Home » Anna Ndunda: Makueni Woman Who Started Poultry Farming with One-Day-Old Chicks, Now Producing 43 Trays of Eggs Per Day

Anna Ndunda: Makueni Woman Who Started Poultry Farming with One-Day-Old Chicks, Now Producing 43 Trays of Eggs Per Day

by Paul Nyongesa
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In the heart of Kenya, Anna Ndunda has transformed her poultry farming venture into a thriving empire, setting new standards in the country’s poultry industry.

At the helm of her operation is an elaborate battery cage system, a testament to her dedication and innovative approach. .

Ndunda’s journey began with a passion for poultry.

Understanding the significance of clean and efficient egg production, she implemented a meticulous approach to her farming practices.

The battery cage system she adopted became the cornerstone of her success.

“The cage system enables us to monitor the health and productivity of individual birds. This allows us to take appropriate action, such as isolating sick birds. More importantly, the battery cage system enhances efficiency in feed and water use by minimizing wastage,” she explained in a previous media interview.

In a nation where agriculture forms the backbone of the economy, Ndunda’s insights into efficient poultry farming practices are invaluable.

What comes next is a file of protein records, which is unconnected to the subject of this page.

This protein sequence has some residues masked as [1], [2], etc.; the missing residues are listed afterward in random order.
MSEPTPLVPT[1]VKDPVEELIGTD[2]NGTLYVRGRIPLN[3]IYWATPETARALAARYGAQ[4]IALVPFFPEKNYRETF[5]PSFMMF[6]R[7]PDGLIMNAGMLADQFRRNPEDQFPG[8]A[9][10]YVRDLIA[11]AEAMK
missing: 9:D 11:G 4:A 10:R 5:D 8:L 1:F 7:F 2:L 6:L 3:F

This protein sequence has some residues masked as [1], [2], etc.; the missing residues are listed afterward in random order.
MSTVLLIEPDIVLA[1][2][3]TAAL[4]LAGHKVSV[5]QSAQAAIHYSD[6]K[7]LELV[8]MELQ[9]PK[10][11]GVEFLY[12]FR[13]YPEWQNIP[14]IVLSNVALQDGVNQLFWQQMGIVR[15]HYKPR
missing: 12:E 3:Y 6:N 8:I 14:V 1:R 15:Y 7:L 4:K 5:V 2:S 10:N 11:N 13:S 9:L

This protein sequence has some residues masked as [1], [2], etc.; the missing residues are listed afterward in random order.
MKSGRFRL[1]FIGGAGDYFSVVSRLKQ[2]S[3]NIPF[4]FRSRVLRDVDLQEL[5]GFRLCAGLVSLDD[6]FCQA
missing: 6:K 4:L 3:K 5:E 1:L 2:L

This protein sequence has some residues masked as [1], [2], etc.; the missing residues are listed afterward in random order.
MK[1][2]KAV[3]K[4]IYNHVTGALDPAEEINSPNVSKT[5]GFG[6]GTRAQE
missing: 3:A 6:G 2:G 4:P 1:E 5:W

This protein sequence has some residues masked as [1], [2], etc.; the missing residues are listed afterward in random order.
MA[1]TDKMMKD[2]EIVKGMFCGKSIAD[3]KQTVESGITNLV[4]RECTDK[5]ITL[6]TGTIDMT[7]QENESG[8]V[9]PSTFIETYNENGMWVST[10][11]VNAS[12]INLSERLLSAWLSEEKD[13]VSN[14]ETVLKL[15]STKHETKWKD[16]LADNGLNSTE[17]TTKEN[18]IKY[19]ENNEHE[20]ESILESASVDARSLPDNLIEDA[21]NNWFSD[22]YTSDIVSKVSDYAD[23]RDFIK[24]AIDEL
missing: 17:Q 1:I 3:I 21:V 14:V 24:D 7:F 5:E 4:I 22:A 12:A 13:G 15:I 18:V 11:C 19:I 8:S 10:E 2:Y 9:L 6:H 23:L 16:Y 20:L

She emphasized the importance of sourcing high-quality day-old chicks from certified dealers. These chicks underwent a rigorous vaccination regimen, safeguarding them against common diseases and ensuring a healthy start to their lives.

“We stock Issa Brown, a hybrid chicken known for its high egg production. Chicks are transferred from the brooder to the cages at three months old. They start laying eggs at 18-20 weeks and continue until they are 18 months old,” she shared with Seeds of Gold in a past interview.

Ndunda’s success story took a pivotal turn when she visited President William Ruto’s renowned chicken farm in Sugoi, Uasin Gishu County.

Here, she learned about the cage system’s nuances and the vital role played by clean water and high-quality feeds in poultry production. Armed with this knowledge, she transformed her farming practices, prioritizing the health and comfort of her birds.

With 1,500 layers under her care, Ndunda stands as one of the largest poultry farmers in her county.

Each day, her farm produces 43 trays of eggs, a testament to the efficiency of her methods. Wholesalers eagerly purchase these eggs, distributing them to individuals, restaurants, and hotels in the bustling town of Wote. Customers marvel at the size and cleanliness of the eggs, qualities attributed to Ndunda’s dedication to maintaining the highest standards.

However, Ndunda’s success has not come without challenges. In a semi-arid region prone to drought and crop failures, she identified water and feed as her primary obstacles. Despite these challenges, she perseveres, spending a substantial amount daily on commercial feeds and monthly on purchasing water. Her dedication to overcoming these hurdles speaks volumes about her commitment to the industry and her community.

Looking forward, Ndunda has ambitious plans. She intends to expand her poultry stock to 10,000 birds, aiming for even greater heights in egg production.

Additionally, she plans to establish a model farm, opening its doors for training sessions on poultry farming and egg production.

By sharing her knowledge and experiences, she hopes to inspire a new generation of poultry farmers, further strengthening Kenya’s agricultural landscape.

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